One thing that particularly draws me in towards Google (GOOG) is the incomparable knack it has for versatility. The search engine giant has mastered the art of filtering through whichever niche and emerging a lead player.
While Google's playground predominantly revolves around its flagship search engine and its iconic Android operating system, the avid tech player is not restrained. In a display of tact and innovation, Google has stepped outside its track of usual operation. It will extend a peerless Internet service in Kansas City.
When I say peerless, I truly mean it. Not only will this effort, dubbed Google Fiber, extend speeds up to 1 Gigabyte per second (10 times faster than average U.S. connection) but it will also provide fast Internet to at least 180 of 202 neighborhoods in Kansas City.
This shows that Google is working a unique angle. While most of its core competitors like Apple (AAPL) focus on smartphones and tablets, Google is trying to expand its reach to other overlooked sectors in the tech industry.
I believe that this is instrumental in offering more favorable long term prospects. From this alone, Google actually stands better placed than a competitor like Apple.
Focusing on Google's core market of smartphones and tablets, the bigwig is not lagging behind. Despite the bubbling rivalry that is brewing between Google and Apple, I am impressed by Google's ability to still hold its ground. The launch of Apple's iPhone 5 has and will continue to send a lot of ripples down the smartphone market. However, I am not fully convinced that this new 'revolutionary smartphone'- as fanatics put it - will greatly affect Google's market share.
Google is always a step ahead. Its Android OS supports Samsung's Galaxy S3, iPhone 5's core rival. The Galaxy S3 was launched some time back and already has reasonable command over the market. The iPhone 5 will have to scrap in the remaining share of the market that is not already covered by the Galaxy S3.
The second quarter will pay off
With regards to Google always being a step ahead, I have been compelled to take a sneak peek into the second quarter. Many of the things that Google did then will begin paying off right now or in the near future.
Take a look at the launch of the Google Nexus. This tablet is specifically aimed at rallying competition against Amazon's (AMZN) Kindle and Apple's iPad during the holiday season. Take note that Google launched the Nexus some time back, giving it ample time to garner a following and secure anchorage in the market. Amazon and Apple, however, lag behind. In fact, Apple's plans for a new iPad are still in the pipeline and the launch of the iPad mini is slated for October. This shows that Google is always ahead, sometimes planning for things months before other competitors.
Still on the second quarter, I must say that I was impressed by the Motorola acquisition. While some critics expressed a skeptical outlook towards the whole idea of absorbing Motorola, I was impressed. Not only has Google expanded its footprint into the hardware niche, but the tech bigwig has also started experiencing some of the benefits of the acquisition.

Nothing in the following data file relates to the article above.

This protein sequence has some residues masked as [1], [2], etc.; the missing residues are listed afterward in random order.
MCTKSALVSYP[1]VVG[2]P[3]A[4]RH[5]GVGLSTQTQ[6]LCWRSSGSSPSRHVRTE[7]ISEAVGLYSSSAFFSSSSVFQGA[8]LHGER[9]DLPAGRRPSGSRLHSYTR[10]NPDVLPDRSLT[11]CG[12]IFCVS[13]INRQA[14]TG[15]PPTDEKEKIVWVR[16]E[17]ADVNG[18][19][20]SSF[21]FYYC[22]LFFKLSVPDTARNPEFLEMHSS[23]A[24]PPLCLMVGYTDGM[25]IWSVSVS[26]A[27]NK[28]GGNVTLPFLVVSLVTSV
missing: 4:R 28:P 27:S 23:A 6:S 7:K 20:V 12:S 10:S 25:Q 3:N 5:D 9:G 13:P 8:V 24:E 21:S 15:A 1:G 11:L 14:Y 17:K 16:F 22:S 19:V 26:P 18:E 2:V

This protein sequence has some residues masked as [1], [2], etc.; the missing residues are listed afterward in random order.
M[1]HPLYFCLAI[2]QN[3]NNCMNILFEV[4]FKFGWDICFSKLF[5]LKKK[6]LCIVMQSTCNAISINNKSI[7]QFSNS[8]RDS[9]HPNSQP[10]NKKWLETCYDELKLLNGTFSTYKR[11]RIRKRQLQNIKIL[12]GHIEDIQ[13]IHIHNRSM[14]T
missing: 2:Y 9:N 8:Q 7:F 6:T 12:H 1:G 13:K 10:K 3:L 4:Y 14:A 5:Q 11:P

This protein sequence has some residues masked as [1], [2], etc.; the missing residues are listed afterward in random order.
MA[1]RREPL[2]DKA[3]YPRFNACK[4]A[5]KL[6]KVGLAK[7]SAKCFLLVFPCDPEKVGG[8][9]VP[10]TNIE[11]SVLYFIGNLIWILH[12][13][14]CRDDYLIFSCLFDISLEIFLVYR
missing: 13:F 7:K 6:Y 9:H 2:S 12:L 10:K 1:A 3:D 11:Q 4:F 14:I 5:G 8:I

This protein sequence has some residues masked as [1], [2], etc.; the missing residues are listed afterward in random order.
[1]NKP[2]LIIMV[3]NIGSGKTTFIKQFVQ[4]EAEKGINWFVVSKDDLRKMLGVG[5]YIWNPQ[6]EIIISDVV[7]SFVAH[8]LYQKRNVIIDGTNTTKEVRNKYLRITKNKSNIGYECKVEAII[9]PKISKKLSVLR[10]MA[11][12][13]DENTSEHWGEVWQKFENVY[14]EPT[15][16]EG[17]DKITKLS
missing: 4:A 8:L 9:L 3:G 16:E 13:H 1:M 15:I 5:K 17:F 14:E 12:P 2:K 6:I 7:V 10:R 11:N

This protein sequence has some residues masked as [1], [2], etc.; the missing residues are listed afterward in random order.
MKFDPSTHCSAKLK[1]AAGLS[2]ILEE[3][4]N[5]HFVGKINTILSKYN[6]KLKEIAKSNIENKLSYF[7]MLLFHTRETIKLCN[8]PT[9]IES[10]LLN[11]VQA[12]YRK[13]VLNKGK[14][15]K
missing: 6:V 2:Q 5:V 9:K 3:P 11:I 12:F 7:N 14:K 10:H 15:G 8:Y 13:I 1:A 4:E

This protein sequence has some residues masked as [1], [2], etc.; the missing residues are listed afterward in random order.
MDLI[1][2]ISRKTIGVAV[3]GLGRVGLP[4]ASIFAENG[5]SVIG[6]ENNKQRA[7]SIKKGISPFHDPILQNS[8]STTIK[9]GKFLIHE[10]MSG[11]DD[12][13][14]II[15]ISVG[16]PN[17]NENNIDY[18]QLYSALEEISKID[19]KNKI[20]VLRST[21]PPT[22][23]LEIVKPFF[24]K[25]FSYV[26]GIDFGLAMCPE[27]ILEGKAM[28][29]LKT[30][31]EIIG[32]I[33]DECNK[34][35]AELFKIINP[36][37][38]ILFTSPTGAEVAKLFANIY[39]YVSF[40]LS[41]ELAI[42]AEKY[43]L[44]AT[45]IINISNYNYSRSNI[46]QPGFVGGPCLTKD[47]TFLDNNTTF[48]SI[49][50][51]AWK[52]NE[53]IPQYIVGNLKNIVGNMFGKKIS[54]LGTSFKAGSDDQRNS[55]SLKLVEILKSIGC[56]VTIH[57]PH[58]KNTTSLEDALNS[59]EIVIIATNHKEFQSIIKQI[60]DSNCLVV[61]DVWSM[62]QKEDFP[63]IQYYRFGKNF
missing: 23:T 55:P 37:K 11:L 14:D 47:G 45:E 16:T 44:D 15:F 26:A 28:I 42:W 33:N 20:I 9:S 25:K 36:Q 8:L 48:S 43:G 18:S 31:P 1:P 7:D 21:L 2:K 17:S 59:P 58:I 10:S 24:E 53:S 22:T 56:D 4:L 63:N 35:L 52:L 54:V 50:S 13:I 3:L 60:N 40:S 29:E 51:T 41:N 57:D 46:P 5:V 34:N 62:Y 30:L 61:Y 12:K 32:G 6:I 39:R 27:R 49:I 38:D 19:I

A big percentage (almost 40 percent) of the revenue gleaned in the second quarter was attributable to the Motorola acquisition. Also, third quarter revenue is expected to rise more than 59 percent, and a big percentage of the rise will yet again be traced back to the Motorola acquisition. I believe that these expectations will fuel demand for Google's stock and send the stock price through the roof.
The only challenge that Google currently has regarding the Motorola acquisition is accounting for a lagging Earnings per Share. I, however, believe that an increase in the number of shareholders is to blame. Similarly, a face value judgment of the balance sheet may be misleading.
Remember - when Google acquired Motorola, it absorbed all of Motorola's bulging liabilities. This was clearly demonstrated at the close of the second quarter where the current ratio fell to 2.84 from 4.84 in Q1.
Knows how to handle competition
Another notable thing about Google is the tactful fashion through which it handles competition.
Looking at Yahoo (YHOO), there are signs that the fallen giant may soon rise up from the ashes. Mayer, the CEO, has been working around the clock and promises that the Chinese Alibaba asset sale will be officially closed in one week, gaining $7.1 billion for Yahoo. Yahoo has been in a protracted spat over its 40 percent stake (now to remain 20 percent after the close of the asset sale) in Alibaba. All said, Yahoo will use the money it collects from this transaction to expand its footprint and restore bullishness.
Facebook (FB), on the other hand paints, an all too familiar story. It's been bears and losses ever since its debut into the public market. In fact, Zuckerberg - the CEO - addressed the public this week for the first time since Facebook joined NASDAQ. His address was marked by a bearish theme, signaling hopelessness and despair.
I believe that Facebook provides leeway for Google. Yahoo on the other hand extends no formidable threat. After all, Google did quell competition from Apple when the iPhone maker said that it would scrap YouTube from the iOS 6. Instead of reacting haphazardly, Google swiftly developed its own stand-alone YouTube application that is now available on iTunes for the iPhone 5 and other devices using the iOS 6.
As a round up, I believe that Google is a safer bet in the long run. It places its eggs in different baskets and watches all the baskets carefully - covers all the angles.
I would recommend a buy.